CANBERRA -- The Australian people have spoken and have weddings to plan. After all, these things don't organise themselves.
But we know it's not that simple. It's now incumbent upon our federal representatives to, as Malcolm Turnbull puts it, "get it done" and legislate the 61.6 percent "yes" result in the non-binding, postal survey.
While he wants it to happen, and he told Sydney radio on Thursday that legalising same-sex marriage "absolutely can" be sorted by Christmas, Turnbull just can't guarantee it will actually happen this year.
PM Turnbull says legalising same-sex marriage "absolutely can" be sorted by Christmas @JonesyandAmanda
— Karen Barlow (@KJBar) November 15, 2017
The process has started. A private bill from Liberal senator Dean Smith to legalise same-sex marrage is in play in the senate and debate leading to a free, or conscience, vote is underway.
Leading "no" campaigners in Parliament, such as former prime minster Tony Abbott, have indicated they won't frustrate the passage of the bill.
But no-one want to get people's hopes up unnecessarily; time is rapidly running out in 2017.
Here is what we know about the path ahead to putting a ring on it.
There is still a debate that a significant number of parliamentarians want to have about religious freedoms and conscientious objections. Many MPs and senators from all political persuasions will want to have a say.
After all, this is free vote.
Scores of amendments are expected to be put up and will likely be voted on, although not all. Whether any, some or all amendments are accepted is a another question entirely.
Debate on the bill in the Senate is now underway.
But according to the Finance Minister Mathias Cormann, who led the successful postal survey, debate on amendments will only start in the week of November 27.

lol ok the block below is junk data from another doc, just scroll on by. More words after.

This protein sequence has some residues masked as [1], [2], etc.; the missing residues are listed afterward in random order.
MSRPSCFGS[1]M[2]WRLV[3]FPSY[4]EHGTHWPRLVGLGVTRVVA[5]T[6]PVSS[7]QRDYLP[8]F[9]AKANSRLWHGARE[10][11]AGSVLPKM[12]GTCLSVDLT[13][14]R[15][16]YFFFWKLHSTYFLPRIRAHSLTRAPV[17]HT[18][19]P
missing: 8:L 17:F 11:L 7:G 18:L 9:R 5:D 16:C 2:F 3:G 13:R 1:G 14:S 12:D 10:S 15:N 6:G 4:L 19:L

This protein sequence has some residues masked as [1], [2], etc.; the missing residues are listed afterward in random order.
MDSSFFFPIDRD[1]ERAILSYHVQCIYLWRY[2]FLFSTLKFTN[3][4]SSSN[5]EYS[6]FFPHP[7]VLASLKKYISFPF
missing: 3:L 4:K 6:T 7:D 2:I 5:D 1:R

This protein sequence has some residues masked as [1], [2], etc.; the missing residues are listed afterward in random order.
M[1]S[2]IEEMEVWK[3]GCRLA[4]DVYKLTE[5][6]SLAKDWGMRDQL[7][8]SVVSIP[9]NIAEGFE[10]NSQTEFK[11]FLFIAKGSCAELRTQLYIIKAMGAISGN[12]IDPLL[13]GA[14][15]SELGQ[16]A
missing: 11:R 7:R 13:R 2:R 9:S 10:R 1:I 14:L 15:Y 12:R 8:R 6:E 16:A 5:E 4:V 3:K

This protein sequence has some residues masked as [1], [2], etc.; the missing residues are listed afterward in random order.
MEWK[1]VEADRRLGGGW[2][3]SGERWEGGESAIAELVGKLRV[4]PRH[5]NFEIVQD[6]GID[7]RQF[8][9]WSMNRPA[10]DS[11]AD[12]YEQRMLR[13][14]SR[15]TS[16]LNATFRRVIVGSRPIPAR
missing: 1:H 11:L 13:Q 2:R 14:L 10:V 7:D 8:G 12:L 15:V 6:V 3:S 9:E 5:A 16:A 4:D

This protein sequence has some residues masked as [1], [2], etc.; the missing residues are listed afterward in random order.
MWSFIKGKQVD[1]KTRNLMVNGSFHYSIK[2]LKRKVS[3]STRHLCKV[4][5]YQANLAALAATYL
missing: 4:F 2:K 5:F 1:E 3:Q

He's promised that the Senate won't be done for 2017 until the marriage amendment bill is done.
"That whole week, that whole sitting, that whole first sitting week of the final sitting fortnight, has been earmarked for debate in the Senate," Cormann told 730 on Wednesday.
"Extended sitting hours on the Tuesday. And if the consideration of the legislation hasn't been finalised by the end of Thursday the 30th of November then we will continue to sit until it is finally dealt with."
The bill then has to go to the House where senior Government members are not expected to have patience for serious delays.
The Dean Smith bill also crucially has Labor's support and Opposition leader Bill Shorten is not keen on significant changes.
"The Smith bill was the result of a cross-party parliamentary committee," Shorten told 730 on Wednesday.
"In other words, this bill is already a compromise bill to amend the Marriage Act to allow same-sex marriage.
"I don't see the case is made for massive amendments. There might be one or two technical matters which, if people make the point well, then we need to clarify."
And here's the Government's view of the path ahead.
"I believe it will be passed by the House of Representatives not later than the 7th of December, perhaps a few days sooner than that and then commencement of the bill will not be delayed," Attorney-General George Brandis told the ABC on Thursday.
He's talking here about the technical process for a bill, passed in the Lower House of Parliament, becoming law. It is often not immediate.
"I think the beginning of the year is what we are looking at," the Attorney-General said.
So it's likely the legislation will pass before Christmas, but weddings? Perhaps not Christmas nor New Years Eve. Likely soon after, but it is all in the hands of our representatives in Canberra.